Last week my wife and I went to the Lake of the Ozarks. While there we took a stroll over to the Bridal Cave, thank goodness for Grandparents! It would have been nice to take the wee man with us, but I fear it would have scared him.
We had a great tour through the cave. I really enjoy the phenomenon that occurs in caves. The forming of stalagmites, stalactites , soda straws, cave bacon, and one of my favorites, cave popcorn. I don’t know what it is about caves but the child in me comes out as I stare around the room at the wonders that have been created within it. To think all of that stuff forms from water droplets.
I am glad I was able to photograph the inside of this cave, some cave tours do not allow cameras at all! Their fear is that people will be using the flash which could invite unwanted algae growth, well that is what I was told by one individual anyway. At Bridal Cave you are free to fire away, flash or no flash!
If you have ever tried to photograph cave interiors it can be pretty tricky. However, you are in luck! I have some tips and tricks for you that will save you the next time you head to the caves!
How to successfully Photograph Cave Interiors:
- CALL THE CAVE: Call ahead of time to find out if photography is allowed in the cave you are trying to photograph. You will not have to worry about this if the cave you are photographing is free to explore. If it is tour guided they may have certain rules or restrictions prohibiting the use of cameras.
- NO POP UP FLASH: Try with all of your might and everything that is in your camera’s power to avoid using a pop up flash. What!!! No Flash!!! Yes, no flash. The reason why I say that is those stubborn pop up flashes do one thing and one thing only, they wash out all of that depth goodness by blasting the shadows into oblivion. Instead of using a flash read tips 2,3,4,5 &8.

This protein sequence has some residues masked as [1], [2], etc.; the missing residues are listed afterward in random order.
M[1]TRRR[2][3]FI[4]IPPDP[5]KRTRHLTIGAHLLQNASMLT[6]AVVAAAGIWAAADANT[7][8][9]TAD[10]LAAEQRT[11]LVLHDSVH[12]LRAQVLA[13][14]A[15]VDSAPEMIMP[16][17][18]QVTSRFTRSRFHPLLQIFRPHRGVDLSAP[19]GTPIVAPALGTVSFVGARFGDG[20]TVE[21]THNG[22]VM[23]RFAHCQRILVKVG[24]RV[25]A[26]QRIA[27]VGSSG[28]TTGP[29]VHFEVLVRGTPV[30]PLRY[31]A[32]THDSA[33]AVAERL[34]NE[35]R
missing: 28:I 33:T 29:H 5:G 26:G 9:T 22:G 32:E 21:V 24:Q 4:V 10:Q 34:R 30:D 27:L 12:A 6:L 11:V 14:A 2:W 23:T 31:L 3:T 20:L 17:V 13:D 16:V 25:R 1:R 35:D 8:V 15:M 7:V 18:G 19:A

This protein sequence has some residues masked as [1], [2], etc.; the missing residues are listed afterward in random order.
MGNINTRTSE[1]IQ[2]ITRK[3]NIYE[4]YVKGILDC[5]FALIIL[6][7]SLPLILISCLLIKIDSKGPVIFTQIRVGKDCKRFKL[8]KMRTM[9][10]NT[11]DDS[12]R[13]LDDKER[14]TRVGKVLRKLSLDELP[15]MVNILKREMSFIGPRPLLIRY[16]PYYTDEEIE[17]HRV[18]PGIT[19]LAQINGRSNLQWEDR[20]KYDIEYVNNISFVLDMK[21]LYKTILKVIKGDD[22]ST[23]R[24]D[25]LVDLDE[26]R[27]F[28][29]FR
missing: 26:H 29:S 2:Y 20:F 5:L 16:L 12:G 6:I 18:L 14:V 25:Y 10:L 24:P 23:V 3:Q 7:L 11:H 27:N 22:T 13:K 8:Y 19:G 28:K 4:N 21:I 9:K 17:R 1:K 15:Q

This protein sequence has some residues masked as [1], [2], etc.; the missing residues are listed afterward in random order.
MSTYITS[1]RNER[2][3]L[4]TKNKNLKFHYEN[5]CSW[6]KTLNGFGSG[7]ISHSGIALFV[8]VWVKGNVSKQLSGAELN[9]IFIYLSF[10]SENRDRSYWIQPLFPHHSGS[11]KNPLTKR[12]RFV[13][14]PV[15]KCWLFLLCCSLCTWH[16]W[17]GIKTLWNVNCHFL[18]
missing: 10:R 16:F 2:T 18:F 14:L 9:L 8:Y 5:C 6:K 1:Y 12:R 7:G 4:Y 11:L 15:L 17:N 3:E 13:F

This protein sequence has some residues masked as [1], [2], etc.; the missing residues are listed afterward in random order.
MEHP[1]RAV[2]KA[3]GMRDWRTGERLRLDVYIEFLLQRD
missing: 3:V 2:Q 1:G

- INCREASE YOUR ISO: Increase the ISO to a setting your camera will be comfortable with. Pick an ISO that you know will not produce too much grain but will allow you to snag a bunch of pics without the need for a tri-pod. Many cave tours do not allow tripods of any kind. My Olympus E-30 is not the best on the ISO sensitivity end, I can usually get by with an ISO of 4-800, but anything beyond that produces some very grainy images that are nearly useless for my liking.
- CONSIDER A LOW APERTURE: Place your camera in Aperture priority mode and select a very low aperture, as low as your lens will allow. This will help keep the shutter speed moving fast enough to snag some pics without the need for a tripod or flash.
- BRACE YOURSELF: Many cave tours do not allow you to touch the walls of the cave so they provide handrails. These hand rails can be very handy for bracing the camera. You can make yourself a pretty sturdy tripod by spreading your legs a bit and resting the swell of your back against a hand rail. Control your breathing and snap the pics on your exhales. You can also place the camera base, just under the lens, against the hand rail to steady it.
- STAND IN THE BACK: Try to stay in the back of the tour, you will be the last to show up at the spots that you are exploring but you will be able to snag all of the pics you need as the group is moving forward. Try not to be a nuisance by holding everyone up. Take in the scene while the tour guide is speaking, get an analysis of what you want to shoot, then when the group starts moving, fire away!
- HDR & CAVES: It can be very difficult to shoot multiple exposures for HDR in the caves. I limit my bracketing to exposures that are taken while either myself or the camera is braced. It is just too difficult to try and hold the camera steady when shutter speeds could get as low as 1/2 of a second on the +1 and 2 EV’s.
- THINK AHEAD: Consider taking all of your exposures with Exposure Compensation set to -1 or -2 EVs. It will help increase the shutter speed by 2 – 4 times. Later you can recover that information very easily with Lightroom or Camera Raw.